Feature

Star Wars Battlefront Rogue One: X-Wing PSVR Mission impressions

Someone’s finally done it. Someone (in this case Burnout developer Criterion Games) has taken the flying bits from Star Wars, stuck it in VR and not messed it up – huzzah! In this case, PSVR owners that own Star Wars Battlefront are being treated to a free downloadable mission that ties directly into this month’s next blockbuster instalment in the legendary sci-fi franchise; Rogue One: A Star Wars Story and wonderfully, it happens to be one of the most essential things you can play on PSVR right now.

Attention to detail is the theme here and before you even step into cockpit and shoot off into the cosmos beyond, it’s something that hits you in the face harder than being on the business end of a Wampa-powered left hook. Most notably, the neat Photogrammetry technique that developer DICE employed everywhere in the main Star Wars Battlefront title, in pursuit of a photorealistic look akin to the original film sets and props, is brought to bear impressively here. Indeed, the player can walk (teleport) around a hanger bay that holds the X-Wing craft and inspect every detail of the iconic starfighter; the dirt and unkempt nature of the X-Wing, itself feeling like a hand-me down after years of wear and tear, perfectly reflecting the ragtag and make-do nature of the rebellion itself.

After you’ve done your walkabout inspection and then clambered into the X-Wing itself, the deluge of movie-perfect detail continues unabated. In fact, one of the mission’s earliest eye-opening VR moments comes when you strap yourself into the cockpit of the X-Wing; fulfilling that enduring childlike fantasy of what it would be like to be inside of the famous Rebel starfighter, with every button, dial and display being immaculately realised when compared to its movie counterpart. Certainly, the ten year old inside of me was screaming, while the thirty-five year old on the other hand, merely settled for trying to free his jaw from the crater in the floor – it’s that detailed.

Once into the mission itself, players are cast as ‘Red Four’, a member of a rebel X-Wing squadron tasked with escorting

K-2SO (the new, silver-tongued android in the upcoming Rogue One movie) and his ‘precious cargo’ which may, or may not be a certain famous member of the Resistance. Broadly speaking, it feels similar to how the space battles work in the main Battlefront game, in so far as AI enemy kills are easily had and the ship handles extremely forgivingly (though for obvious reasons the ability to do stomach churning half-loop manoeuvres has been removed).

Equally, the mission objectives are of a linear nature, often requiring you to escort a particular ship, destroy a number of enemy craft or reach certain waypoint. Deep stuff it most certainly isn’t, and while the whole experience clocks in at no more than fifteen minutes of your time, there is some scope to go back and replay it all, simply because the game grades your score at the end of every run and uploads your performance to a global leaderboard for potential bragging rights to be had.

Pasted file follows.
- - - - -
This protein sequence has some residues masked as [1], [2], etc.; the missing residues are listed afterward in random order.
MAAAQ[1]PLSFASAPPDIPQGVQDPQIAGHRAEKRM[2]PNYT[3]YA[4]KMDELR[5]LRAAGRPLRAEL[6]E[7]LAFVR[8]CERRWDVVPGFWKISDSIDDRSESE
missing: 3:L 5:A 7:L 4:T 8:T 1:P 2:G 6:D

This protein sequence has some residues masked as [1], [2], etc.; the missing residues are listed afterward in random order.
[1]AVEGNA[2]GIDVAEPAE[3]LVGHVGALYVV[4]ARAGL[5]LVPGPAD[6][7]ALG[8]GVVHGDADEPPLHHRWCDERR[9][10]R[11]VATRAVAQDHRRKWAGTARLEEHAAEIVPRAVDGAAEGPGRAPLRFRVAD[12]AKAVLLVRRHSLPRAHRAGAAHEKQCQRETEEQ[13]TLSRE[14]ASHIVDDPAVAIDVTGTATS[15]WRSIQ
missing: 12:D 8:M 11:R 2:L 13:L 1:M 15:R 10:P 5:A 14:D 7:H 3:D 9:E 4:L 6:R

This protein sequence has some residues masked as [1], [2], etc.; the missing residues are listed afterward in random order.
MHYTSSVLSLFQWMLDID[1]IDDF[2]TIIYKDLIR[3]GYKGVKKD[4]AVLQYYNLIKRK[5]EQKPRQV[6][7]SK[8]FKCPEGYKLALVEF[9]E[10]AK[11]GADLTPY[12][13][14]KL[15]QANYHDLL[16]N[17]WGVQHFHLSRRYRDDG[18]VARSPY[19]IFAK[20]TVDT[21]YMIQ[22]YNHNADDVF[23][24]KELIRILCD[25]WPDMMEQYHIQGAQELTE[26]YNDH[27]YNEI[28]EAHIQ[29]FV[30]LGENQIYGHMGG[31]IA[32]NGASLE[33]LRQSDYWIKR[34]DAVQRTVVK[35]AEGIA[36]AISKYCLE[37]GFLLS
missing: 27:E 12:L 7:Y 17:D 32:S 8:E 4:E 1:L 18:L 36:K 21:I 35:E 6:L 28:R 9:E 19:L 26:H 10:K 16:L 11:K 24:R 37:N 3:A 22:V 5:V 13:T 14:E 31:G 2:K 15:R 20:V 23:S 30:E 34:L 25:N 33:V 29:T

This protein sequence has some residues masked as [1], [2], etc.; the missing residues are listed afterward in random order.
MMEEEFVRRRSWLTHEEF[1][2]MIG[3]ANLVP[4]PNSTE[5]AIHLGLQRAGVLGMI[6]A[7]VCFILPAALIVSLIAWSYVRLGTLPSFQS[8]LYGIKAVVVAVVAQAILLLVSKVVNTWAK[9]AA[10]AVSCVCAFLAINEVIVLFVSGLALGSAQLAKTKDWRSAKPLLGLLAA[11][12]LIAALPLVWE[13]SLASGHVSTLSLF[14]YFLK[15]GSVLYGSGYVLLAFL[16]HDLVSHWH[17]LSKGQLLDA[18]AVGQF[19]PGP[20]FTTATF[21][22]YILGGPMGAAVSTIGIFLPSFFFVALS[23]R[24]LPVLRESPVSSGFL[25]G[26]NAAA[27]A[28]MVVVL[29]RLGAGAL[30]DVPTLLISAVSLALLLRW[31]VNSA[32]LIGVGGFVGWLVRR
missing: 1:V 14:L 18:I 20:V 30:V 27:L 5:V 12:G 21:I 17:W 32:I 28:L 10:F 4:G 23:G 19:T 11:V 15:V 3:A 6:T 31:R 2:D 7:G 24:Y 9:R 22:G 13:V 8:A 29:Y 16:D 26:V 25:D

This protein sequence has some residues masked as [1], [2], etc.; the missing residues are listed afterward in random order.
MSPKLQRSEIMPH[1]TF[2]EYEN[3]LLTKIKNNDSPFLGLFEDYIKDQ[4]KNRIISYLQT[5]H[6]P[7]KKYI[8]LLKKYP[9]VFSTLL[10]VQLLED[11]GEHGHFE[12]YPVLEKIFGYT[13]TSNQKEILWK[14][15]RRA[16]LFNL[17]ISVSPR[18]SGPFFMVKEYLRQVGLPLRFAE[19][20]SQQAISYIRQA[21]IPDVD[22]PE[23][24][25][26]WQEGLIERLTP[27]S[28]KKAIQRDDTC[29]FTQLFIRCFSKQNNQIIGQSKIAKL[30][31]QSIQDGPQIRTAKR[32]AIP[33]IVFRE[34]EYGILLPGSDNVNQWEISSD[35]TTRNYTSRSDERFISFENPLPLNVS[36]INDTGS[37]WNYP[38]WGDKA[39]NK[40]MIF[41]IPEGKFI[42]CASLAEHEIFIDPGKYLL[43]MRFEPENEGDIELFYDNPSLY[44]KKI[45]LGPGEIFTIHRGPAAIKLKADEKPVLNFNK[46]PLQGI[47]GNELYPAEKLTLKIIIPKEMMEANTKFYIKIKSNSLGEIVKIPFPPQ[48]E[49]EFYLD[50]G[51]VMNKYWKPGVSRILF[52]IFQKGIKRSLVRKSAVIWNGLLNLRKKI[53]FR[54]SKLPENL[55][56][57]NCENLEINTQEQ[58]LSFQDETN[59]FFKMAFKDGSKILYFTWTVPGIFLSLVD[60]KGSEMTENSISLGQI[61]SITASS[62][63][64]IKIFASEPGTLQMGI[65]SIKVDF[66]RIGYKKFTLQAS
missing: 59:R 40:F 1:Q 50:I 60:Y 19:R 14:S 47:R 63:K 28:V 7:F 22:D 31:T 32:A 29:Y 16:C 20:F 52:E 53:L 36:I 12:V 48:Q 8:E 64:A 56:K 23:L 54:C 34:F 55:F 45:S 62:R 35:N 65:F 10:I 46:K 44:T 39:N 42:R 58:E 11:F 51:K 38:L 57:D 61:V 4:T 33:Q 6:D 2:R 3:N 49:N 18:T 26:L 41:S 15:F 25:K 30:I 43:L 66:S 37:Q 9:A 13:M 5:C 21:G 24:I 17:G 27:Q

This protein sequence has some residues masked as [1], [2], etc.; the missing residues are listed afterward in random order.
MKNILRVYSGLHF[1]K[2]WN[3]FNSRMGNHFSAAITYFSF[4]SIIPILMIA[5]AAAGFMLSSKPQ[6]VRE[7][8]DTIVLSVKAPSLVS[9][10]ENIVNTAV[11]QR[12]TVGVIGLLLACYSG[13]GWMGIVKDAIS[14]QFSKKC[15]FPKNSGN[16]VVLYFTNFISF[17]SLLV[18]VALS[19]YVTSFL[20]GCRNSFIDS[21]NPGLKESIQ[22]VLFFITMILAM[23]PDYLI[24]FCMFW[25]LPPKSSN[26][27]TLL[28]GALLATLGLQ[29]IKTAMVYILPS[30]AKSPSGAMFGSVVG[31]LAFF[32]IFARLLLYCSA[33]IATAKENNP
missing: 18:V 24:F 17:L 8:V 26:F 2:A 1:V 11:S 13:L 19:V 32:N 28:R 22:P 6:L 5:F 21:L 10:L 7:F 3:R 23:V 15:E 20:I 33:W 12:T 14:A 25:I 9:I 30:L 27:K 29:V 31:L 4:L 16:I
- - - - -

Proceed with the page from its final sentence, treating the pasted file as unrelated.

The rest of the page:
Clearly though, the space battles excel and enthral for the exact same reason that initial hangar and cockpit sections do; it provides the player with the opportunity to become close and intimate with Star Wars in ways that no other experience or videogame has been able to achieve to date. Whether you’re dodging and diving through a densely packed asteroid field, dogfighting with scores of Tie Fighters across the bow of a Star Destroyer, or jumping to warp alongside a massive group of Rebel cruisers, Rogue One X-Wing VR Mission lovingly bleeds Star Wars in fashion that no other tie-in has managed to do.

So poignant is that feeling which this tiny morsel conveys to the player that the mind boggles at just what a full bodied Star Wars VR title could look like. Just imagine for a moment, taking control of the Millennium Falcon but playing online co-op with other folks who could take up turret positions on the craft as you scream through the innards of the second Death Star, or, teaming up with a bunch of friends to tackle the iconic Death Star run from A New Hope. Look, there’s no getting around it; this just needs to happen because as a proof of concept, the potential in this small offering is simply too great to ignore.

Ultimately also, it feels good to see Criterion Games saddle in the developer seat once more; their last full bodied effort (helping out on Battlefield: Hardline doesn’t really count) being PS4 launch title Need for Speed: Rivals, to return with what is essentially fifteen minutes of the most exquisitely crafted Star Wars fan service that I’ve ever seen, it leaves me hopeful that the legendary UK developer will be put to some proper use sooner rather than later.

For now though, one can only hope that all the great press that the Rogue One X-Wing VR Mission is getting is enough for the money men at

EA to go full bore on a proper and complete Star Wars X-Wing VR experience.

Red Five standing by.